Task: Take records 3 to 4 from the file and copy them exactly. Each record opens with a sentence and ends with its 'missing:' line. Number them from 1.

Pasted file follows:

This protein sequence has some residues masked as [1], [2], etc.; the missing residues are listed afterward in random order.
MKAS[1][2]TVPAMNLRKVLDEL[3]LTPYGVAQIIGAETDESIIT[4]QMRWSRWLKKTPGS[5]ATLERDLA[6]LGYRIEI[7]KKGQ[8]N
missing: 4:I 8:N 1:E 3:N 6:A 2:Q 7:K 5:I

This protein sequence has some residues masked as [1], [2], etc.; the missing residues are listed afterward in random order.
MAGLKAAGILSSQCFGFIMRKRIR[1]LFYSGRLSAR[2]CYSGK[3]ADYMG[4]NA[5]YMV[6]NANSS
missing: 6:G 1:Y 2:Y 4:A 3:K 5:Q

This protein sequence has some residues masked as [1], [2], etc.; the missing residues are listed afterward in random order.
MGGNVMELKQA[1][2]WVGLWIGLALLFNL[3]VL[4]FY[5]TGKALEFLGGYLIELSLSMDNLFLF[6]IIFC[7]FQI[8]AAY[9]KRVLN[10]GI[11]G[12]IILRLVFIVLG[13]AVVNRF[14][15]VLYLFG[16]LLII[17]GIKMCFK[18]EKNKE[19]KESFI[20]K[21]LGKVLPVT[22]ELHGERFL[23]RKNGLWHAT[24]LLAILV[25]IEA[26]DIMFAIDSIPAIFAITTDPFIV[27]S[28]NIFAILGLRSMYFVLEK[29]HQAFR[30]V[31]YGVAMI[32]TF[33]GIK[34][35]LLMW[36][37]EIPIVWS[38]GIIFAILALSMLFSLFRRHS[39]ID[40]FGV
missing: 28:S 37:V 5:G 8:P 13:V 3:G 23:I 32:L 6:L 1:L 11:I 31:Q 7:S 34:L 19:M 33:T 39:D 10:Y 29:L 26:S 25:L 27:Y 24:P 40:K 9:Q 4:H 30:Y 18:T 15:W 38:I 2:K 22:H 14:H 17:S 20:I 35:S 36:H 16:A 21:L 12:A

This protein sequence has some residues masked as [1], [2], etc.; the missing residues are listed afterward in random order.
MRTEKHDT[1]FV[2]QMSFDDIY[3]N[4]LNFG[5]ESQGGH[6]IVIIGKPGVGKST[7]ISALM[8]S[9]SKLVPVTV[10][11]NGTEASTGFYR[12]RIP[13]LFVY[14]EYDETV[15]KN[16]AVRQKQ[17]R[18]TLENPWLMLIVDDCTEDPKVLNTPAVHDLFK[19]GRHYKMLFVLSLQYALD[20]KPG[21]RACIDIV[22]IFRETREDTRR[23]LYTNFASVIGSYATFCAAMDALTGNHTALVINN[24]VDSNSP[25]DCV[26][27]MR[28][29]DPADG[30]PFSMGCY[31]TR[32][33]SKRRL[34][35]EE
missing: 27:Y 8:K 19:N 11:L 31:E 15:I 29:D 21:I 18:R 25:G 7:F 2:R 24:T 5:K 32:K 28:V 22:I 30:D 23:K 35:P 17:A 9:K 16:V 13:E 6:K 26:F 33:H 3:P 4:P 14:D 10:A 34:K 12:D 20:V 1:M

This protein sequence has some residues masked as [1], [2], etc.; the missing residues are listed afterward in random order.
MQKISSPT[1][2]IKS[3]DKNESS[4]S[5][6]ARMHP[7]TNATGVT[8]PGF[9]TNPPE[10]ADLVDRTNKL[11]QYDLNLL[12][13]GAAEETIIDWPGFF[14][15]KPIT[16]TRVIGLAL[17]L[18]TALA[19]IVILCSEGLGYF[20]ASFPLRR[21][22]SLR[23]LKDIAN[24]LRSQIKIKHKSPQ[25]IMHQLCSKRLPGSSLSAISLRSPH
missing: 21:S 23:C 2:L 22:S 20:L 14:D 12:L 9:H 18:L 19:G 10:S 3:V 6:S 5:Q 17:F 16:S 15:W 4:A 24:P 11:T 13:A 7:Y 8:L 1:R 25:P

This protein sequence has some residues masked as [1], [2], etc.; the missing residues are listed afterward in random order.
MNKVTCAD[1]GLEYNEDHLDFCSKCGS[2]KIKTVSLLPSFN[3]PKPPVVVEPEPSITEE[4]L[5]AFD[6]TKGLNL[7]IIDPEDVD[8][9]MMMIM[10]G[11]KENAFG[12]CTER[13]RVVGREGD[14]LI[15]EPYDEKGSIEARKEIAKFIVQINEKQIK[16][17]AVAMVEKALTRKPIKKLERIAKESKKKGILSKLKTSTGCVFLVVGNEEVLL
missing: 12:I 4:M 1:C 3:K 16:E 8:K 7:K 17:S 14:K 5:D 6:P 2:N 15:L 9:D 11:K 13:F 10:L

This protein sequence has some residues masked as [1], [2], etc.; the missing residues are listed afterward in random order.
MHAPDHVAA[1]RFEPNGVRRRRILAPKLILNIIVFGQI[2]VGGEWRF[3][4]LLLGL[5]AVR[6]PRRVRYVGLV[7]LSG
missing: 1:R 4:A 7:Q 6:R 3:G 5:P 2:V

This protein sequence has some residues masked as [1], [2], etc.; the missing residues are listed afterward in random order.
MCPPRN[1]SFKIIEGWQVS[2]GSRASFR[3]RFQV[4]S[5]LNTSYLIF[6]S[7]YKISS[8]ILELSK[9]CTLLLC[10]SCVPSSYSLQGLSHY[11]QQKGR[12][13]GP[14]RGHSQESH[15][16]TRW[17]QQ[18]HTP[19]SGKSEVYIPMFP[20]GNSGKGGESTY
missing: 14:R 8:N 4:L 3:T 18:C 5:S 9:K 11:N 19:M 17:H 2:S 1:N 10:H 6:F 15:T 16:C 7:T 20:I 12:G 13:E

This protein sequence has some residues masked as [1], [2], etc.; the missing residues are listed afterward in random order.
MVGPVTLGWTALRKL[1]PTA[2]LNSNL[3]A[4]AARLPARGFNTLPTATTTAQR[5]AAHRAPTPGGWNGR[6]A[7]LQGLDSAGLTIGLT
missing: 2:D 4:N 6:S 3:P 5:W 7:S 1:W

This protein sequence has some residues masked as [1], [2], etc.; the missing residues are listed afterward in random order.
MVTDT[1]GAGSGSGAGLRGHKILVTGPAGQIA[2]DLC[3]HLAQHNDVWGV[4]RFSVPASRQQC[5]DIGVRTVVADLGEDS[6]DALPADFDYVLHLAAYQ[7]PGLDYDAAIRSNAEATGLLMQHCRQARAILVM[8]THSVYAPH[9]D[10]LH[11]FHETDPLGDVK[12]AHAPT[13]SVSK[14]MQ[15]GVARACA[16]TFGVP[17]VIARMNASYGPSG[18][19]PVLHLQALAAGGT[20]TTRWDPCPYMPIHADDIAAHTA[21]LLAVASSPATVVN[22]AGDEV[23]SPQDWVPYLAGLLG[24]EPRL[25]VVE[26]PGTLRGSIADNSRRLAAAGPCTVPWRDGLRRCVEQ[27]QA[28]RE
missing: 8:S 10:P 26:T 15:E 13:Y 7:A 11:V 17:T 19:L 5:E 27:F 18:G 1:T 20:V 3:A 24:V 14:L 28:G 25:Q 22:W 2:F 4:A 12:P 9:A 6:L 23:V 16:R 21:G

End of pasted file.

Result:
This protein sequence has some residues masked as [1], [2], etc.; the missing residues are listed afterward in random order.
MGGNVMELKQA[1][2]WVGLWIGLALLFNL[3]VL[4]FY[5]TGKALEFLGGYLIELSLSMDNLFLF[6]IIFC[7]FQI[8]AAY[9]KRVLN[10]GI[11]G[12]IILRLVFIVLG[13]AVVNRF[14][15]VLYLFG[16]LLII[17]GIKMCFK[18]EKNKE[19]KESFI[20]K[21]LGKVLPVT[22]ELHGERFL[23]RKNGLWHAT[24]LLAILV[25]IEA[26]DIMFAIDSIPAIFAITTDPFIV[27]S[28]NIFAILGLRSMYFVLEK[29]HQAFR[30]V[31]YGVAMI[32]TF[33]GIK[34][35]LLMW[36][37]EIPIVWS[38]GIIFAILALSMLFSLFRRHS[39]ID[40]FGV
missing: 28:S 37:V 5:G 8:P 13:V 3:G 23:I 32:L 6:L 1:L 11:I 31:Q 7:S 34:L 19:M 33:T 39:D 10:Y 29:L 26:S 25:L 27:Y 24:P 40:K 9:Q 4:H 30:Y 18:T 15:W 38:I 2:K 22:H 14:H 17:S 20:I 35:S 36:H 16:A 21:L 12:A

This protein sequence has some residues masked as [1], [2], etc.; the missing residues are listed afterward in random order.
MRTEKHDT[1]FV[2]QMSFDDIY[3]N[4]LNFG[5]ESQGGH[6]IVIIGKPGVGKST[7]ISALM[8]S[9]SKLVPVTV[10][11]NGTEASTGFYR[12]RIP[13]LFVY[14]EYDETV[15]KN[16]AVRQKQ[17]R[18]TLENPWLMLIVDDCTEDPKVLNTPAVHDLFK[19]GRHYKMLFVLSLQYALD[20]KPG[21]RACIDIV[22]IFRETREDTRR[23]LYTNFASVIGSYATFCAAMDALTGNHTALVINN[24]VDSNSP[25]DCV[26][27]MR[28][29]DPADG[30]PFSMGCY[31]TR[32][33]SKRRL[34][35]EE
missing: 27:Y 8:K 19:N 11:L 31:E 15:I 29:D 21:I 18:R 25:G 7:F 2:R 24:T 5:K 32:K 28:V 22:I 30:D 23:K 35:P 17:A 9:K 16:V 13:E 6:K 26:F 33:H 3:P 4:P 14:D 10:A 34:K 12:D 20:V 1:M